magical car helps track down criminals. [Children’s Lit.: Chitty Chitty Bang Bang]
Dorothy
flies via tornado to Oz. [Am. Lit.: The Wonderful Wizard of Oz]
Dream Children
in a reverie, Charles Lamb tells stories to his two imaginary children. [Br. Lit.: Benét, 287]
Fantasia
music comes to life in animated cartoon. [Am. Cinema: Fantasia in Disney Films, 38–45]
Harvey
six-foot rabbit who appears only to a genial drunkard. [Am. Lit.: Benét, 444]
Jurgen
regaining his lost youth, he has strange “adventures with a host of mythical persons. [Am. Lit.: Jurgen in Magill I, 464]
Land
of the Giants a Gulliver’s Travels in outer space. [TV: Terrace, II, 10–11]
Little Prince, The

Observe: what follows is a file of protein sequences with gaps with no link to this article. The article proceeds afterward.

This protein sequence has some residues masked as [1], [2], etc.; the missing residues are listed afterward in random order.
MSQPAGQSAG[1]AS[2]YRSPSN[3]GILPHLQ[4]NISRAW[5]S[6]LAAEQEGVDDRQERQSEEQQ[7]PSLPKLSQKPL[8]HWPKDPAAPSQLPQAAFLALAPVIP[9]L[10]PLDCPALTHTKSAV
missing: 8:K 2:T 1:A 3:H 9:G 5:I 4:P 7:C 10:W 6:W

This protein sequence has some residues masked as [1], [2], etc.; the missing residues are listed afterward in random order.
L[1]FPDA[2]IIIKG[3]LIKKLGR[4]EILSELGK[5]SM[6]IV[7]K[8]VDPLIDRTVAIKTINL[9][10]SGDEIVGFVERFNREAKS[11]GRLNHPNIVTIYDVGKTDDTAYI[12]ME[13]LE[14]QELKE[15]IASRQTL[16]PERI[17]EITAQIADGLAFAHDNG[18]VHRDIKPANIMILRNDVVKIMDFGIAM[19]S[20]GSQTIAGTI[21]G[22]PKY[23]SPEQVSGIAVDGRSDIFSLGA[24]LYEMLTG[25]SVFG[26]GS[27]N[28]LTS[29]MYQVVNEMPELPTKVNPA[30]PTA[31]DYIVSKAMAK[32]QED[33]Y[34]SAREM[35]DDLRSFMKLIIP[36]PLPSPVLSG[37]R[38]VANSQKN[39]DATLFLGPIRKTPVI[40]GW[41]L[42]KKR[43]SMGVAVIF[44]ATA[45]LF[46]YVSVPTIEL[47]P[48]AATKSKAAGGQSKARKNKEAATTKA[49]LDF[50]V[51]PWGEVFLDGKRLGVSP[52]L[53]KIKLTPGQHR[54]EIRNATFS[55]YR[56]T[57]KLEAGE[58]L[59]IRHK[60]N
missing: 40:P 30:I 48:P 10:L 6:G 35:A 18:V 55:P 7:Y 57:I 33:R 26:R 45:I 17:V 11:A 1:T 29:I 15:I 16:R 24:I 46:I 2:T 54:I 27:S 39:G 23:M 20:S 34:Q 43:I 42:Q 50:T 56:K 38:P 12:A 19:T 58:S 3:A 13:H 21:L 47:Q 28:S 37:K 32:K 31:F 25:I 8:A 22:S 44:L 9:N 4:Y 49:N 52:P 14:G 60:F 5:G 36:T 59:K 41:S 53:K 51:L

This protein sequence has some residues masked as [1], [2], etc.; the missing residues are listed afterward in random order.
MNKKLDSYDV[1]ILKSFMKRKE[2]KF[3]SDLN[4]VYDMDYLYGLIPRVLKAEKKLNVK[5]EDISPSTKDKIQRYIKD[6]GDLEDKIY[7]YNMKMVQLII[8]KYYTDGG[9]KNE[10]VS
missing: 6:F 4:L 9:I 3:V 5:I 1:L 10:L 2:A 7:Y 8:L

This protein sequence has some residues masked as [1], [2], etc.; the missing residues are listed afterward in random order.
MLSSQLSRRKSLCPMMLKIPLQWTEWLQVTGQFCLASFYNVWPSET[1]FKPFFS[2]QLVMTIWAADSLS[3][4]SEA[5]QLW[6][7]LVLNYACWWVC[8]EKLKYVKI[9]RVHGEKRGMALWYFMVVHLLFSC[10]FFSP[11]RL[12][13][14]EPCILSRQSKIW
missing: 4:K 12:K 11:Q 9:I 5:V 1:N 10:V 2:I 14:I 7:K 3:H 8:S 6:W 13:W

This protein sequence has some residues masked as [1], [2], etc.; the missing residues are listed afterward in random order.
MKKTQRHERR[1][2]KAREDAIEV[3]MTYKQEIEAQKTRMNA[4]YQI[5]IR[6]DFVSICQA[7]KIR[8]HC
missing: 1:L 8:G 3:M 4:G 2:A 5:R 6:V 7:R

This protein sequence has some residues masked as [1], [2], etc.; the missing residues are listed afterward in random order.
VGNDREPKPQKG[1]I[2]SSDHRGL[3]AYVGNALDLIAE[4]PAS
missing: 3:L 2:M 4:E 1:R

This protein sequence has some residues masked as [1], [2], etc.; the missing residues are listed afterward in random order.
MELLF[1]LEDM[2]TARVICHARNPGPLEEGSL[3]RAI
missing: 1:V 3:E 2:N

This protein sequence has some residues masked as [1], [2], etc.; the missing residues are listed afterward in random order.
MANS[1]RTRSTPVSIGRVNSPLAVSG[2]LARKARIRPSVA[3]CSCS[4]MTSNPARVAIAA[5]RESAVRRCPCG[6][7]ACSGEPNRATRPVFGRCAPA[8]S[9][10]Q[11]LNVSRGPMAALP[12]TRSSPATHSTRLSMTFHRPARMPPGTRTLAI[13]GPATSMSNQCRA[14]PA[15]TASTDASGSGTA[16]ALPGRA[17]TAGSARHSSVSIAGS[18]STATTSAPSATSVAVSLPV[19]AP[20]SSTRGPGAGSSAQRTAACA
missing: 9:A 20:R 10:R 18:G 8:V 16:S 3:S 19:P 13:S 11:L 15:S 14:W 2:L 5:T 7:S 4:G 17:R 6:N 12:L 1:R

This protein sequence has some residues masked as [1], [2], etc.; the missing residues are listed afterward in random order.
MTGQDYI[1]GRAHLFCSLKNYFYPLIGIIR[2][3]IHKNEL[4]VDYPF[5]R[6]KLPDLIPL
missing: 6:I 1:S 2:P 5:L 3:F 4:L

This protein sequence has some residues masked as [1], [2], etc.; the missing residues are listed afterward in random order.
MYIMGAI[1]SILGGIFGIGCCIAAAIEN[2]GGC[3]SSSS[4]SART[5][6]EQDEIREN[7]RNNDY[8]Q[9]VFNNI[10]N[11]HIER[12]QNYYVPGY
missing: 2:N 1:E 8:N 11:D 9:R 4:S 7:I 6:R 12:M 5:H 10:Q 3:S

travels to Earth from his star; fable by Antoine de Saint-Exupéry (1943). [Fr. Lit.: Benét, 889]
Lord of the Rings, The
“feigned history” of the Hobbits; epic trilogy written by J. R. R. Tolkein. [Br. Lit.: Benét, 1013]
Millionaire, The
mysterious Croesus bestows fortunes on unsuspecting individuals. [TV: Terrace, II, 97–98]
Mitty, Walter
timid man who imagines himself a hero. [Am. Lit.: Benét, 1006; Am. Cinema and Drama: The Secret Life of Walter Mitty]
Narnia
kingdom in which fantasy cycle of seven tales by C. S. Lewis takes place. [Children’s Lit.: Fisher, 289–290]
O’Gill, Darby
befriends dwarfdom. [Am. Cinema: Darby O’Gill and the Little People in Disney Films, 159–162]
Pan, Peter
escapes to Never Never Land to avoid growing up. [Br. and Am. Drama: Benét, 778]
Poppins, Mary
enchanted nanny guides her charges through fey adventures. [Children’s Lit.: Mary Poppins; Am. Cinema: Mary Poppins in Disney Films, 226–232]
Thirteen Clocks, The